About this item
The concept of security has often narrowly focused on issues surrounding the protection of national borders from outside threats. However, a richer idea of human security has become increasingly important in the past decade or so. The aim is to incorporate various dimensions of the downside risks affecting the generalized well-being or dignity of people. Despite this rising prominence, the discourses surrounding human security have neglected to address the topic of gender, particularly how issues of poverty and underdevelopment impact women’s and men’s experiences and strategies differently.
Since its introduction in the 1994 UNDP Human Development report, the idea of human security has become increasingly influential among academics and international development practitioners. However, gendered dimensions of human security have not attracted enough attention, despite their vital importance. Women are disproportionately more vulnerable to disease and other forms of human insecurity due to differences in entitlement, empowerment and an array of other ecological and socio-economic factors. These gendered insecurities are inextricably linked to poverty, and as a result, the feminization of poverty is a growing phenomenon worldwide. The contributors to this volume rely on a gender-focused analysis to consider a number of issues central to human security and development in Africa, including food security, environmental health risks, discrimination within judicial and legal systems, gendered aspects of HIV/AIDS transmission and treatment technologies, neoliberalism and poverty alleviation strategies, and conflict and women’s political activism.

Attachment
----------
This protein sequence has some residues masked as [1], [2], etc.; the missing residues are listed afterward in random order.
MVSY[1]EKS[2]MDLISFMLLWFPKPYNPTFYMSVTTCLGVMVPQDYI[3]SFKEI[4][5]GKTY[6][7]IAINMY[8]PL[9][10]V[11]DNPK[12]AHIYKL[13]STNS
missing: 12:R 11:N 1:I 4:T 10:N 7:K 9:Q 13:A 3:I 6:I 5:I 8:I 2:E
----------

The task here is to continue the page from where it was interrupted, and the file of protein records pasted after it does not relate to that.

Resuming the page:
The gender focus of this volume points to the importance of power relationships and policy variability underlying human insecurities in the African context. The insights of this book offer the potential for an improved human security framework, one that embraces a more complex and context-specific analysis of the issues of risk and vulnerability, therefore expanding the capacities of the human security framework to safeguard the livelihoods of the most vulnerable populations.